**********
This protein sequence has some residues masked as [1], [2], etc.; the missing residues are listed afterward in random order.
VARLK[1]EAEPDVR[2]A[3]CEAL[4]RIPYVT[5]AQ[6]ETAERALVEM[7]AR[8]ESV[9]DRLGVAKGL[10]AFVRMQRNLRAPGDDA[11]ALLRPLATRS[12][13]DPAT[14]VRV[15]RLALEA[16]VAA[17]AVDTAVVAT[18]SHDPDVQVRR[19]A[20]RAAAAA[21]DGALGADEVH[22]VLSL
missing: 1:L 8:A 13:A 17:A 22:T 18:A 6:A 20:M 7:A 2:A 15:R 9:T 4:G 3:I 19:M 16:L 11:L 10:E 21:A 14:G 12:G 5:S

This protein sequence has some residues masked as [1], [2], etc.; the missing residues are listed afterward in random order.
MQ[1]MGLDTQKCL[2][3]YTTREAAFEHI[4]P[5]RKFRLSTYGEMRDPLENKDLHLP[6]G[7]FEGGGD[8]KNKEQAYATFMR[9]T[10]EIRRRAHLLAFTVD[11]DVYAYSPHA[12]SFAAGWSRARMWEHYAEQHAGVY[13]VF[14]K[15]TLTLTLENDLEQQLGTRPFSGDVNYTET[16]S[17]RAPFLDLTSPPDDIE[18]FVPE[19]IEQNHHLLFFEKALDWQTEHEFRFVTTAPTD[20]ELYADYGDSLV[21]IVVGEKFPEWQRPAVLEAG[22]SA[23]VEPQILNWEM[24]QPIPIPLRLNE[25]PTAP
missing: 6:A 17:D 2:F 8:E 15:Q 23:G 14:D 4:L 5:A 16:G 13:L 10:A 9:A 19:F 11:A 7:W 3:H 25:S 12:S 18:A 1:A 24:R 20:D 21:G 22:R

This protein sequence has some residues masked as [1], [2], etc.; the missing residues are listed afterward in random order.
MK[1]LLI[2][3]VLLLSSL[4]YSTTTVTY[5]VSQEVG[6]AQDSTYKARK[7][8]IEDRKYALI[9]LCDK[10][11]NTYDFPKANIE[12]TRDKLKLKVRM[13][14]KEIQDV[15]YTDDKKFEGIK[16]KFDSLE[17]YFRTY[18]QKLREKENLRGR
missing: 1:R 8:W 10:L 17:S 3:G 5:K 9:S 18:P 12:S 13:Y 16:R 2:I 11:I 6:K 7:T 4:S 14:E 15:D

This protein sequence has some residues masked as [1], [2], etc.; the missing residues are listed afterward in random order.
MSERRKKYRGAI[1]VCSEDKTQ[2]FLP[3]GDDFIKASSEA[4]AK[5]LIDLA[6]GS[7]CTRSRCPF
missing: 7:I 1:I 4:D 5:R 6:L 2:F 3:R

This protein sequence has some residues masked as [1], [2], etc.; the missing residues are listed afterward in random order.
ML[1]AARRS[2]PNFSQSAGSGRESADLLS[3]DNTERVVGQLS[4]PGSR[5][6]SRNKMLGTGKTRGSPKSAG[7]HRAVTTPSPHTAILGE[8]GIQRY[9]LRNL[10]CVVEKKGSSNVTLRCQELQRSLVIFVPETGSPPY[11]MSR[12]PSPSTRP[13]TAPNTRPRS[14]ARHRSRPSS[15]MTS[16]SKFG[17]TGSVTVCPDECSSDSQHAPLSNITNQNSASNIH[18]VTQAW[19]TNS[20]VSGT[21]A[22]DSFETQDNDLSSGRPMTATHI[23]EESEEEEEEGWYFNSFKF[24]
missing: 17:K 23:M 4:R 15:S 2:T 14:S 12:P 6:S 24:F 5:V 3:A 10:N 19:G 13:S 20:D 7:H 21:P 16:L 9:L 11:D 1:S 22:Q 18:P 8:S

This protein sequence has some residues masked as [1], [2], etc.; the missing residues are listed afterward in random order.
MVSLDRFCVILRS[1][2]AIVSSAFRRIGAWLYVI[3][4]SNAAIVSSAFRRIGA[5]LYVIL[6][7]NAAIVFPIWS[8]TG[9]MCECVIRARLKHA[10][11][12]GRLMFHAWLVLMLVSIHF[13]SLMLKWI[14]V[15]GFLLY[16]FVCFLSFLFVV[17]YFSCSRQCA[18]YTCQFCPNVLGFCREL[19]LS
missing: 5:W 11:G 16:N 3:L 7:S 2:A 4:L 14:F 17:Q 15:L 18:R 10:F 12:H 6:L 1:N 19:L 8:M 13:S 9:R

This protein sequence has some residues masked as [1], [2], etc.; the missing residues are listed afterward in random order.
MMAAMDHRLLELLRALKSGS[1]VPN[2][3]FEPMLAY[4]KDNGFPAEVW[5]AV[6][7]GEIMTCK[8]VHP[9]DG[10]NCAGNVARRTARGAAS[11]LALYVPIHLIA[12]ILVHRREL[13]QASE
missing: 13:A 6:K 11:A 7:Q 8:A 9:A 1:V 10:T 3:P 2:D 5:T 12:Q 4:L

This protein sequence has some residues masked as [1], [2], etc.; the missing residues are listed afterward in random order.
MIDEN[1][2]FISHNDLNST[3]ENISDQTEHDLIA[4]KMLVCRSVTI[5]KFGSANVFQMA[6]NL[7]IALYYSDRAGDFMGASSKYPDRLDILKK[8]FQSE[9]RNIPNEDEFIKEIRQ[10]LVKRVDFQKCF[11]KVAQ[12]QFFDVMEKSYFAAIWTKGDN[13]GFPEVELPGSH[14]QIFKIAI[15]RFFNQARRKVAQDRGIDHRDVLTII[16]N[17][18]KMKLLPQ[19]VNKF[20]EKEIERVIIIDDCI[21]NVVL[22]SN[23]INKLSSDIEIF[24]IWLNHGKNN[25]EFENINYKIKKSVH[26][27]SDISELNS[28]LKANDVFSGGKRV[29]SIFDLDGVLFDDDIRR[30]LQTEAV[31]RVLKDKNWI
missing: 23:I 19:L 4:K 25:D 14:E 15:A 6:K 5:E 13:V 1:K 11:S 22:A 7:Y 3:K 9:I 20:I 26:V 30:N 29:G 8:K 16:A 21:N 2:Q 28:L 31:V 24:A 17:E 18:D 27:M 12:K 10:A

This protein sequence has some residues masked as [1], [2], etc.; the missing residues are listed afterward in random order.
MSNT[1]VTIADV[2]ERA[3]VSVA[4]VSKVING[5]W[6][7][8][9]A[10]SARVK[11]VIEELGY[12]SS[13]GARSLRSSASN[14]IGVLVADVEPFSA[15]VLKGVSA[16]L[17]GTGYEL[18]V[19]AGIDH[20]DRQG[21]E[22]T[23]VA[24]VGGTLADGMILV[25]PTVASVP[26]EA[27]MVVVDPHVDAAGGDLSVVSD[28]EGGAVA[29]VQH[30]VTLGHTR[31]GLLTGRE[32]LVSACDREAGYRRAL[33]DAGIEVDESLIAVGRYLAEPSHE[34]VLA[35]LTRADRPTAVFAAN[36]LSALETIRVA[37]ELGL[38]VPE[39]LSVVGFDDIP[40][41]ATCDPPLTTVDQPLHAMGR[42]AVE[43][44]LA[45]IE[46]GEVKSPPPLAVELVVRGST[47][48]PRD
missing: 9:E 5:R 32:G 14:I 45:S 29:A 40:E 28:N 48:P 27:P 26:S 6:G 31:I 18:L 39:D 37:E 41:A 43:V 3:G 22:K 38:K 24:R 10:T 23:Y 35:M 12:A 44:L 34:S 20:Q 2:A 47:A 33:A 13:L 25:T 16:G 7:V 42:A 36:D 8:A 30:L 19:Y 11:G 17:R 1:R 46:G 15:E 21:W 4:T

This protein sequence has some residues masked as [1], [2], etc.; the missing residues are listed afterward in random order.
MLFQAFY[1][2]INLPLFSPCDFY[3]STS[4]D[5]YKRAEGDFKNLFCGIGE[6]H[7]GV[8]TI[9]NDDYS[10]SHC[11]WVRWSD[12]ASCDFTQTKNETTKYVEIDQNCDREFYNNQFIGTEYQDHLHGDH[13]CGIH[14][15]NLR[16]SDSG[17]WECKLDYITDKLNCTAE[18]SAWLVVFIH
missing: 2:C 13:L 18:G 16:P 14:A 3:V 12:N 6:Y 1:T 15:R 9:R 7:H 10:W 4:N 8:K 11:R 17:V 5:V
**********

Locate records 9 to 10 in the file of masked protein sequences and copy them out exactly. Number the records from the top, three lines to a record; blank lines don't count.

This protein sequence has some residues masked as [1], [2], etc.; the missing residues are listed afterward in random order.
MSNT[1]VTIADV[2]ERA[3]VSVA[4]VSKVING[5]W[6][7][8][9]A[10]SARVK[11]VIEELGY[12]SS[13]GARSLRSSASN[14]IGVLVADVEPFSA[15]VLKGVSA[16]L[17]GTGYEL[18]V[19]AGIDH[20]DRQG[21]E[22]T[23]VA[24]VGGTLADGMILV[25]PTVASVP[26]EA[27]MVVVDPHVDAAGGDLSVVSD[28]EGGAVA[29]VQH[30]VTLGHTR[31]GLLTGRE[32]LVSACDREAGYRRAL[33]DAGIEVDESLIAVGRYLAEPSHE[34]VLA[35]LTRADRPTAVFAAN[36]LSALETIRVA[37]ELGL[38]VPE[39]LSVVGFDDIP[40][41]ATCDPPLTTVDQPLHAMGR[42]AVE[43][44]LA[45]IE[46]GEVKSPPPLAVELVVRGST[47][48]PRD
missing: 9:E 5:R 32:G 14:I 45:S 29:A 40:E 28:N 48:P 27:P 26:S 6:G 31:I 18:L 39:D 37:E 41:A 43:V 3:G 22:K 38:K 24:R 10:T 23:Y 35:M 12:A 44:L 34:S 20:Q 2:A 47:A 33:A 13:L 25:T 16:G 7:V 42:A 36:D 8:A 30:L 19:Y 11:G 17:R 1:R 46:G 15:E 21:W 4:T

This protein sequence has some residues masked as [1], [2], etc.; the missing residues are listed afterward in random order.
MLFQAFY[1][2]INLPLFSPCDFY[3]STS[4]D[5]YKRAEGDFKNLFCGIGE[6]H[7]GV[8]TI[9]NDDYS[10]SHC[11]WVRWSD[12]ASCDFTQTKNETTKYVEIDQNCDREFYNNQFIGTEYQDHLHGDH[13]CGIH[14][15]NLR[16]SDSG[17]WECKLDYITDKLNCTAE[18]SAWLVVFIH
missing: 2:C 13:L 18:G 16:P 14:A 3:V 12:N 6:Y 1:T 15:R 9:R 7:H 10:W 4:N 8:K 11:R 17:V 5:V